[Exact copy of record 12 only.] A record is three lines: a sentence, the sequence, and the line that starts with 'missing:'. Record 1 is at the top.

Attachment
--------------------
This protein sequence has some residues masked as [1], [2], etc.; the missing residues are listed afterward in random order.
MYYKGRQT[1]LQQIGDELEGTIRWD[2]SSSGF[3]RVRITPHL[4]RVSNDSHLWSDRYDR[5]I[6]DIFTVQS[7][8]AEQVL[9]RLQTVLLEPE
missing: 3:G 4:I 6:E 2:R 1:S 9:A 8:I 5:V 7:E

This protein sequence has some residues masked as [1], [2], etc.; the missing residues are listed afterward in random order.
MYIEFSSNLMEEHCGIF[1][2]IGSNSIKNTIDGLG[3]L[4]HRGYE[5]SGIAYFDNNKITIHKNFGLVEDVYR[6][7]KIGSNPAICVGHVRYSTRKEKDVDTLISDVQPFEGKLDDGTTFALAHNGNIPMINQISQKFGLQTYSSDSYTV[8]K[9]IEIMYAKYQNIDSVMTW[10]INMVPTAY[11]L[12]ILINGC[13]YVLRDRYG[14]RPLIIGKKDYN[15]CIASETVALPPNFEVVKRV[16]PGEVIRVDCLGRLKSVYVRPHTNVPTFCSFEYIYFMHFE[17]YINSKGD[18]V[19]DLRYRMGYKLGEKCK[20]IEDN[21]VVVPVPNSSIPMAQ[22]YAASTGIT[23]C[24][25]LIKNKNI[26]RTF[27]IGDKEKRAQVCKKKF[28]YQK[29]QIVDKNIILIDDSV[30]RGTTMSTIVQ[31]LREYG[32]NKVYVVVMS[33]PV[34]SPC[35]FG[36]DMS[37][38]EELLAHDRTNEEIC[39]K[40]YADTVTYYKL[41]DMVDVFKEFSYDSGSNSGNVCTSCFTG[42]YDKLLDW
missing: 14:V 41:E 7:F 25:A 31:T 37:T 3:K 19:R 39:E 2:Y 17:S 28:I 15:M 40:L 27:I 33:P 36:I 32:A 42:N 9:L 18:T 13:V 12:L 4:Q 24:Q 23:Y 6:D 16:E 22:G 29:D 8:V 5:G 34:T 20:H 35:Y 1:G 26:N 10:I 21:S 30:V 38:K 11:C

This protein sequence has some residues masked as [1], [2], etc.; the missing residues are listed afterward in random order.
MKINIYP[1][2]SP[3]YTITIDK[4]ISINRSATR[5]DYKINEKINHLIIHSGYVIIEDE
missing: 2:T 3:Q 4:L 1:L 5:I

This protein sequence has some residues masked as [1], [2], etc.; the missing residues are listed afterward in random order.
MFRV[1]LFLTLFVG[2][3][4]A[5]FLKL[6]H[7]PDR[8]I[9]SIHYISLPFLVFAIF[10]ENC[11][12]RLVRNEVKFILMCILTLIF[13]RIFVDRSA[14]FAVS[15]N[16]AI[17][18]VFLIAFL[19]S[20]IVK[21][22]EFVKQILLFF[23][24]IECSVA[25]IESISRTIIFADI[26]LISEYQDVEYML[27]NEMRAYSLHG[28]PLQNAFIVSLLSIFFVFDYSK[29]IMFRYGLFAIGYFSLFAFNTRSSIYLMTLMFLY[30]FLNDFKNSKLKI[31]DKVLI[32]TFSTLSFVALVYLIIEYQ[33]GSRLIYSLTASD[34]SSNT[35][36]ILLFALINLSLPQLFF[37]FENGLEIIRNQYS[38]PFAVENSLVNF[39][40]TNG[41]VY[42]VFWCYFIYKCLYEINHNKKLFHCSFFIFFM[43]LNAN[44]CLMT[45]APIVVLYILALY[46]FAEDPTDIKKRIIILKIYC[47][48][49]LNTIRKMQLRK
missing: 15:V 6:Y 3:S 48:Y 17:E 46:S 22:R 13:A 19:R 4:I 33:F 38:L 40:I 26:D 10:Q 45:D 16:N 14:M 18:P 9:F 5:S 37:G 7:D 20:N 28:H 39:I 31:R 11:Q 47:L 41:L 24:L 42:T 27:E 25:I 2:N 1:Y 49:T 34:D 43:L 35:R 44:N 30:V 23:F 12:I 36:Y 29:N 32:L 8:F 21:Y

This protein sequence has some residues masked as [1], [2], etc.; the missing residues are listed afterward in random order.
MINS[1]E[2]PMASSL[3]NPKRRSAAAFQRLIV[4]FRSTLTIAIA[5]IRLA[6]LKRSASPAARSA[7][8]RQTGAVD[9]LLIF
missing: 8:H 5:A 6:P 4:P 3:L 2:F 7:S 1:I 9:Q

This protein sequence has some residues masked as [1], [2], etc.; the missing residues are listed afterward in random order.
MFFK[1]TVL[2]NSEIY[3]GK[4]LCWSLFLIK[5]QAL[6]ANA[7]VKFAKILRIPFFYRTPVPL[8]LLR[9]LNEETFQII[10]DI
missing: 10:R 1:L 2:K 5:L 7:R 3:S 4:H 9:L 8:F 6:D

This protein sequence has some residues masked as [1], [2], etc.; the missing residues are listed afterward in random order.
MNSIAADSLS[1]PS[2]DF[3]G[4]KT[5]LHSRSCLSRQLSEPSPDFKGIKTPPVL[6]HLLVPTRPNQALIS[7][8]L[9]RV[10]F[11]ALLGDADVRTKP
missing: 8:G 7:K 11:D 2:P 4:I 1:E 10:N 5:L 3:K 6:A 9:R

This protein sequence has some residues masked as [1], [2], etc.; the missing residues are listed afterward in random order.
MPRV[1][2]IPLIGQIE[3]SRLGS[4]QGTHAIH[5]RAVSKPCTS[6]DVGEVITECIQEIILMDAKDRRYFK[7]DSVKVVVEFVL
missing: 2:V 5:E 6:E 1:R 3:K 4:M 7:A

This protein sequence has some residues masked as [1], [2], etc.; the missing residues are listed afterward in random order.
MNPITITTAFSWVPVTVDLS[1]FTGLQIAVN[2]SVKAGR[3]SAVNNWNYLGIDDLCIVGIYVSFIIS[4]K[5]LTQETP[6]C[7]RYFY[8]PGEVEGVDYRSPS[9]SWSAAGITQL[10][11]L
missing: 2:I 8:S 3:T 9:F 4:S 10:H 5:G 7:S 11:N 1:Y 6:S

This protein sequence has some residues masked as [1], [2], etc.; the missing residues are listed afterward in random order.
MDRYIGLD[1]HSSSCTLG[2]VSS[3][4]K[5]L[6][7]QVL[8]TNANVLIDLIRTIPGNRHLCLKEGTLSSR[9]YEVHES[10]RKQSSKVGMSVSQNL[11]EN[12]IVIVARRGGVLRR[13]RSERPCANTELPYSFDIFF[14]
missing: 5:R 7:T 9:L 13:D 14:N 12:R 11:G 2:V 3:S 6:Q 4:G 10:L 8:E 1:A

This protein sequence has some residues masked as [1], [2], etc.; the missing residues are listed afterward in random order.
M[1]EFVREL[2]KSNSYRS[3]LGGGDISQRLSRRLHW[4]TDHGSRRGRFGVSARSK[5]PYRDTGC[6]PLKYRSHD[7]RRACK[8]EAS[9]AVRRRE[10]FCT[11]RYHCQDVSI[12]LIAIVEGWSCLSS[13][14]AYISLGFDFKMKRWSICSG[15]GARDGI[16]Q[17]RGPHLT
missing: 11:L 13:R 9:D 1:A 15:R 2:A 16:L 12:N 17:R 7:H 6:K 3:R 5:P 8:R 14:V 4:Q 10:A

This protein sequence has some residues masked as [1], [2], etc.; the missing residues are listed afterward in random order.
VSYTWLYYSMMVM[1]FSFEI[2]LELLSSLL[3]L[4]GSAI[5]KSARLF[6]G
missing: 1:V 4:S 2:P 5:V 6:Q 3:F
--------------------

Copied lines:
This protein sequence has some residues masked as [1], [2], etc.; the missing residues are listed afterward in random order.
VSYTWLYYSMMVM[1]FSFEI[2]LELLSSLL[3]L[4]GSAI[5]KSARLF[6]G
missing: 1:V 4:S 2:P 5:V 6:Q 3:F